Cirrhosis is when scar tissue replaces healthy liver tissue. This stops the liver from working normally.
Cirrhosis is a long-term (chronic) liver disease. The damage to your liver builds up over time.
The liver is your body’s largest internal organ.
THE LIVER DOES MANY IMPORTANT THINGS INCLUDING:
- Removes waste from the body, such as toxins and medicines
- Makes bile to help digest food
- Stores sugar that the body uses for energy
- Makes new proteins
When you have cirrhosis, scar tissue slows the flow of blood through the liver. Over time, the liver can’t work the way it should.
In severe cases, the liver gets so badly damaged that it stops working. This is called liver failure.
The most common causes of cirrhosis are:
- Hepatitis and other viruses
- Alcohol abuse
- Nonalcoholic fatty liver disease
- Autoimmune disorders, where the body’s infection-fighting system (immune system) attacks healthy tissue
- Blocked or damaged tubes (bile ducts) that carry bile from the liver to the intestine
Use of certain medicines
- Exposure to certain toxic chemicals
- Repeated episodes of heart failure with blood buildup in the liver
Other factors may result from family history.
Fluid buildup in the belly (ascites)
Vomiting blood, often from bleeding in the blood vessels in the food pipe (esophagus)
Yellowing of the skin and eyes (jaundice)
Loss of appetite
Low energy and weakness (fatigue)
Weight loss CIRRHOSIS diagnoses
- BLOOD TESTS. These will include liver function tests to see if the liver is working the way it should. You may also have tests to see if your blood is able to clot.
- LIVER BIOPSY. Small tissue samples are taken from the liver with a needle or during surgery. The samples are checked under a microscope to find out the type of liver disease.
Your healthcare provider may want you to have imaging tests including:
- CT scan (computed tomography). This is an imaging test that uses X-rays and a computer to make detailed images of the body. A CT scan shows details of the bones, muscles, fat, and organs.
- MRI (magnetic resonance imaging). This test makes detailed pictures of organs and structures inside your body. It uses a magnetic field and pulses of radio wave energy. A dye may be shot (injected) into your vein. The dye helps the liver and other organs to be seen more clearly on the scan.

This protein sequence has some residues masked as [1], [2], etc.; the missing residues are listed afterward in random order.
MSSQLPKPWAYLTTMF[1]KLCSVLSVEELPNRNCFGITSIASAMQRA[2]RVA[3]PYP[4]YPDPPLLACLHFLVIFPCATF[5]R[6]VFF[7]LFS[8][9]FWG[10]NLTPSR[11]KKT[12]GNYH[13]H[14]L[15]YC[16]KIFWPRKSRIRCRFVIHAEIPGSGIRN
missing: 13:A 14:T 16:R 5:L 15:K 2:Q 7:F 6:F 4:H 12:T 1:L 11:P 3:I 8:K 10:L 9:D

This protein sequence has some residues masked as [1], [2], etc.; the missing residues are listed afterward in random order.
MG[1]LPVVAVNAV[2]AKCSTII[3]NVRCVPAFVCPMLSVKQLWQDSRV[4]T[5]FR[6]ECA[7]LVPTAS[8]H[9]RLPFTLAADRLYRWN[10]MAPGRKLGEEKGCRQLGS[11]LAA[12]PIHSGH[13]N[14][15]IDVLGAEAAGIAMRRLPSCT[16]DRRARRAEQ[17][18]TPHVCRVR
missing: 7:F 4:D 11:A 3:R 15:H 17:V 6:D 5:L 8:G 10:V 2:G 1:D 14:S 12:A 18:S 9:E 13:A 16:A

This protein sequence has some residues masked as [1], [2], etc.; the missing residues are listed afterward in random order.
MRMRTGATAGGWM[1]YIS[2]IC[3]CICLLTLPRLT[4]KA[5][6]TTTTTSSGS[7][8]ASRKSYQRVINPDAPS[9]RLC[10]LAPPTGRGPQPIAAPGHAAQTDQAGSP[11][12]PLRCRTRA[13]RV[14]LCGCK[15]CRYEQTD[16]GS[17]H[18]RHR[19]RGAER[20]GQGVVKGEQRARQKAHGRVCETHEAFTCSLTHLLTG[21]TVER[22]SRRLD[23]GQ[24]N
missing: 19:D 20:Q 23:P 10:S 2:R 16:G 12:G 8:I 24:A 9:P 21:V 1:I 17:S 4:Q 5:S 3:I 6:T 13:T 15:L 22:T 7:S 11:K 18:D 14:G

- ULTRASOUND. This shows your internal organs as they work. It checks how blood is flowing through different blood vessels. It uses high-frequency sound waves and a computer to create images of blood vessels, tissues, and organs.
HOW IS CIRRHOSIS TREATED?
Cirrhosis is a progressive liver disease that happens over time. The damage to your liver can sometimes reverse or improve if the trigger is gone, such as stop drinking alcohol or if the virus is treated.
The goal of treatment is to slow down the buildup of scar tissue and prevent or treat other health problems.
In many cases, you may be able to delay or stop any more liver damage that is If you have hepatitis, it may be treated to delay worsening of your liver disease.
Cirrhosis can cause other health problems such as:
✓ Portal hypertension. The portal vein carries blood from your intestines and spleen to your liver and cirrhosis slows the normal flow of blood. That raises the pressure in the portal vein. This is called portal hypertension.
✓ Enlarged blood vessels. .
✓Ascites. Fluid collecting in your belly. This can become infected.
✓Kidney disease or failure
✓Type 2 diabetes.
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